Each year, come July/August, I go through the same routine. I check the line-up for this years Sziget music festival and see how few names I recognise. Then I have the same debate with myself: to go or not to go. And each year, despite the best of intentions to let this be the year that I get out of my box and break down those comfortable walls, I never follow through. I find an excuse and I chicken out.
The seven-day Sziget music festival has been running since 1993 and now features more than 1000 live performances over the course of the week. This year, Thursday sold out with Lily Allen on the main stage. 85,000 day tickets were sold that day and all festival goers were contained on Óbudai-sziget, a 266-acre island on the Danube.
In my defence, I am musically clueless. It’s as if the music world stopped turning for me in the 1980s. I detest crowds with a passion, unless I’m neatly corralled in my allocated space where you can’t stomp on me, elbow me, or spill your pint on top of me (strangely though, I have no problem with crowds at a racetrack…mmm…). I can’t abide being marked up, paying over the odds just because I’m one of a captive audience with no choice other than to pay or go without. But this year, I actually went. Just for one day. But I went.
It was muddy and the mud stank like the wet fur of a million dogs. This was the second-last day and those who were camping for the week were looking a little like they’d been dragged through a ditch backwards. As a newbie, I let fly with my fair share of oohs and aghs. I was impressed. It’s like a little city with post offices, pharmacies, shops, a consular office, bars, and restaurants. All that was missing was a church. There were UK police and police from Germany, the Netherlands and other countries in uniform and on hand to help. Signs showed meeting points for Australians, Dutch, Nordic, Indians and more. You could buy a festival phone to keep track of your mates and everything was paid for using a festival card that you topped up as you needed at one of the many banks around the place. You could even get married there, have an HIV test, or check your mental health. There was an Irish stage, a world stage, and various other tents and stages that featured specific types of music. I could have stayed all night at the circus pitch – remarkable stuff.
Prices seemed quite standardised and certainly more expensive than the usual Hungarian fare but for the many international heads (I heard that over 70% of attendees come from abroad), it is still cheap. Hidden amongst it all is a pub that operates on the island year round. It accepts the festival card but has its own prices (about half of what you’d pay elsewhere) – a good place to know. People were walking around with small pails of cocktails. Wine bottles were being emptied into plastic containers. Beer was being sold by the vat load and yet there were surprisingly few obvious drunks and those who were a little the worse for wear were in great form.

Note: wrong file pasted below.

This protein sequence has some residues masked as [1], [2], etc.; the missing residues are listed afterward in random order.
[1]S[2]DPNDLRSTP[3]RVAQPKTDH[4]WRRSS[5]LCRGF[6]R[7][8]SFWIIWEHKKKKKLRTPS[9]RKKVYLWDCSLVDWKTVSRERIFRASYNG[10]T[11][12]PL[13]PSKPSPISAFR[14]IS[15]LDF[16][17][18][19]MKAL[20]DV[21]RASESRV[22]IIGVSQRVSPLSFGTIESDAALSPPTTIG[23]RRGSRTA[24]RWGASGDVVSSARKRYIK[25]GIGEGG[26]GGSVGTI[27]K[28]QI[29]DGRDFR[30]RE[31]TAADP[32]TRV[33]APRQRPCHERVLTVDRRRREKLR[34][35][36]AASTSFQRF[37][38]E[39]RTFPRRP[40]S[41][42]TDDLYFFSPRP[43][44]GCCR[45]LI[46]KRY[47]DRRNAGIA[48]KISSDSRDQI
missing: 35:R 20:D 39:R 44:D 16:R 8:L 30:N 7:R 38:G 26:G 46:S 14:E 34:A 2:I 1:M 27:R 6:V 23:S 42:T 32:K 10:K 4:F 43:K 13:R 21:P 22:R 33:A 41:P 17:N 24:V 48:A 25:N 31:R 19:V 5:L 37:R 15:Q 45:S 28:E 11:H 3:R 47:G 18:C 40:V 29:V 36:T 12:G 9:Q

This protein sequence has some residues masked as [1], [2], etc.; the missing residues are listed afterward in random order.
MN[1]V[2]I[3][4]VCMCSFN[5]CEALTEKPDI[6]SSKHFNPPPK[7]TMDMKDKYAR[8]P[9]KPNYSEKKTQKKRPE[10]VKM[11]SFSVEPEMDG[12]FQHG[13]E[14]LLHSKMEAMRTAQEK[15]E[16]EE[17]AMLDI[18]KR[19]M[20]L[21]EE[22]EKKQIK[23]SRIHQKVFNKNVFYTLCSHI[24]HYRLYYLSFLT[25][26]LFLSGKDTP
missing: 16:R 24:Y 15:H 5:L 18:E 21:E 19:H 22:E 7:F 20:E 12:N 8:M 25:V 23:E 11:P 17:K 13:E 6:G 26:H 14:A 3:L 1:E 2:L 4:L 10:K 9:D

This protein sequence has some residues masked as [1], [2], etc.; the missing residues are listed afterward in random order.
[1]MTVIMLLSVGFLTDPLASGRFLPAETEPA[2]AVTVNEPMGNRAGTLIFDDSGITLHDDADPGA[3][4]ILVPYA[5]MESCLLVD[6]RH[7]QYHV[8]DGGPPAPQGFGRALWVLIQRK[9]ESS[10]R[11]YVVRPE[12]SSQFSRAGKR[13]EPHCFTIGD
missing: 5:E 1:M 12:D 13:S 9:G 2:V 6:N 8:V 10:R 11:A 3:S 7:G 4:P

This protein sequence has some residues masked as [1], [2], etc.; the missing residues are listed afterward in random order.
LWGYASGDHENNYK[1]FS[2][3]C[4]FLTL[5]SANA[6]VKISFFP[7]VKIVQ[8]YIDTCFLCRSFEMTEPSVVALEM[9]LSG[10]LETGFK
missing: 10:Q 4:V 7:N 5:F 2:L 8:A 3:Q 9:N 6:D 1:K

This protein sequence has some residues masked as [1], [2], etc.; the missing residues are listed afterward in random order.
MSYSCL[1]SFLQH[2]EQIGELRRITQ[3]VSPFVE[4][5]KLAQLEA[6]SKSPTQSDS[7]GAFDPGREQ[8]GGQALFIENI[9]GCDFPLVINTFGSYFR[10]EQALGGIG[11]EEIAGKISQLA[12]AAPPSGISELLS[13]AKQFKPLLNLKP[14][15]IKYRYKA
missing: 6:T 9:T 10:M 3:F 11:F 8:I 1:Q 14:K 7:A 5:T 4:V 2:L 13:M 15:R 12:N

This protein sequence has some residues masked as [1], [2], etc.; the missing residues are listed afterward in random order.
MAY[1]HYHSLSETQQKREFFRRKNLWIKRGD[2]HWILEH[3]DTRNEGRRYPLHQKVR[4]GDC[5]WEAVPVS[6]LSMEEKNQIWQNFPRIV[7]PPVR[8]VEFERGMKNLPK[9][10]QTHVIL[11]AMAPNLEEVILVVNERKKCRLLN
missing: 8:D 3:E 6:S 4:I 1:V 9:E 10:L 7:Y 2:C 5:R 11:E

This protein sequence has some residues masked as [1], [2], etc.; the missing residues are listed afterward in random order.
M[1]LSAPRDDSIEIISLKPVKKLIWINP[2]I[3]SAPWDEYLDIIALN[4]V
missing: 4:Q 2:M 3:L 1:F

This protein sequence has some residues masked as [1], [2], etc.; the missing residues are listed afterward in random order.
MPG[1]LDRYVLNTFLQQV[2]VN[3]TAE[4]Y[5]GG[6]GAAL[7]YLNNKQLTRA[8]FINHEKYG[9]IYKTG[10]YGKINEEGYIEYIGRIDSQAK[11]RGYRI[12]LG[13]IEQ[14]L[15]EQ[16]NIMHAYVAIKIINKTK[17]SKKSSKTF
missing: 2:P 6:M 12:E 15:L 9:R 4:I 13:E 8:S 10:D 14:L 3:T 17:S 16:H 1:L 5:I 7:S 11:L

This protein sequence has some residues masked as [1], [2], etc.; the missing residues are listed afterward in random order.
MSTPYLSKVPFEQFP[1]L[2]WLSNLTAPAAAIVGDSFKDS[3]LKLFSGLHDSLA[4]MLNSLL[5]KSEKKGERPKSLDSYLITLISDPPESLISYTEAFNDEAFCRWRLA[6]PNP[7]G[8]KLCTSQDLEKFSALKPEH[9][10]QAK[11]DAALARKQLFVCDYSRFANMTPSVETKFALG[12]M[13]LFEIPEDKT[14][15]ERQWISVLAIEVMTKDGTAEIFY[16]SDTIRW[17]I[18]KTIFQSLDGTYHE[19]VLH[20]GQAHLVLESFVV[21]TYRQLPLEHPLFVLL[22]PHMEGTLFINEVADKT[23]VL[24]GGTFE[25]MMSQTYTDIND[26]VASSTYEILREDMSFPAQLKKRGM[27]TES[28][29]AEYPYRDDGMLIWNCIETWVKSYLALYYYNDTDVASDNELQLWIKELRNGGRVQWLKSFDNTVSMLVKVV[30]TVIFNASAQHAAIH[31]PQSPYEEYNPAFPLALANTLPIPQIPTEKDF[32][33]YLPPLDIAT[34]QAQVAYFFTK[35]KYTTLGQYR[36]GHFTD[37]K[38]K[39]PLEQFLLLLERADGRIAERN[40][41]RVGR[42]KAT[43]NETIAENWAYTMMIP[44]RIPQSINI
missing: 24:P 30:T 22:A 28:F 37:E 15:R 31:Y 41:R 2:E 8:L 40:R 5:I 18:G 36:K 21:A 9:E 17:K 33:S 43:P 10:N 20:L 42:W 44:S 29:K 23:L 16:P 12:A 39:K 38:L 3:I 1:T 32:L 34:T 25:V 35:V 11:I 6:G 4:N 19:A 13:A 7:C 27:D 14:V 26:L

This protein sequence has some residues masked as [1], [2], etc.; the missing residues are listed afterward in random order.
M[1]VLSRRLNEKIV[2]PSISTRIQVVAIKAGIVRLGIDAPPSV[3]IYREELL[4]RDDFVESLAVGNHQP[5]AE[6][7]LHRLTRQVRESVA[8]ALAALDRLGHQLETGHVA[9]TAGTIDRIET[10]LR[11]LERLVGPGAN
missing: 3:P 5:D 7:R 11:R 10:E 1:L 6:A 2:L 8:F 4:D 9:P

The place is dotted with interesting art installations and there is plenty to see and do. Were I to do it over, I’d go in the morning and wander around before the crowds got too much. Then I’d sit for a while near the circus, spend some time at the world stage, and perhaps hand-pick a band or two that I really wanted to see.
First band on the main stage that even was an Indie band from the UK – the Bombay Bicycle Club. Needless to say I’d never heard of them but they were good. I could listen to them. At 7.30 Madness appeared and I was back in the kitchen in Northbrook in the mi-1980s with Messrs Jackson and Dowdall doing their take on Suggs et al. in the kitchen. Great stuff. They sang all the classics to which I even knew then words. I never fail to surprise myself.
Crowdsurfing was all the go and I watched a little age-struck as people were bodily passed across the crowd, mentally calculating that there wasn’t enough wine in the world to make me trust in the hands of strangers. Towards the end, Our House and Baggy Pants roused the younger ones, as if turning on a collective memory switch. It became just a tad hairy, as they barrelled through the crowd to the front, regardless of what or who was in the way. By this stage, I’d had enough. There’s a limit to the amount of discomfort I can handle. Prodigy were next up – the main act that night. I listened long enough to realise that I am not and will never be a fan. I just didn’t get them. So I went in search of good music – Budapest Bar.
And from there to the World Stage for some reggae. By this time, I was running on empty. Completely knackered. Twelve hours was as much as I could handle. I was pretty impressed that I’d lasted that long and more impressed with the set-up. And while I love the idea, I can’t for the life of me imagine a whole week of it. Next year, I’ll be in Africa, so the internal debate can be postponed. In 2016? Who knows.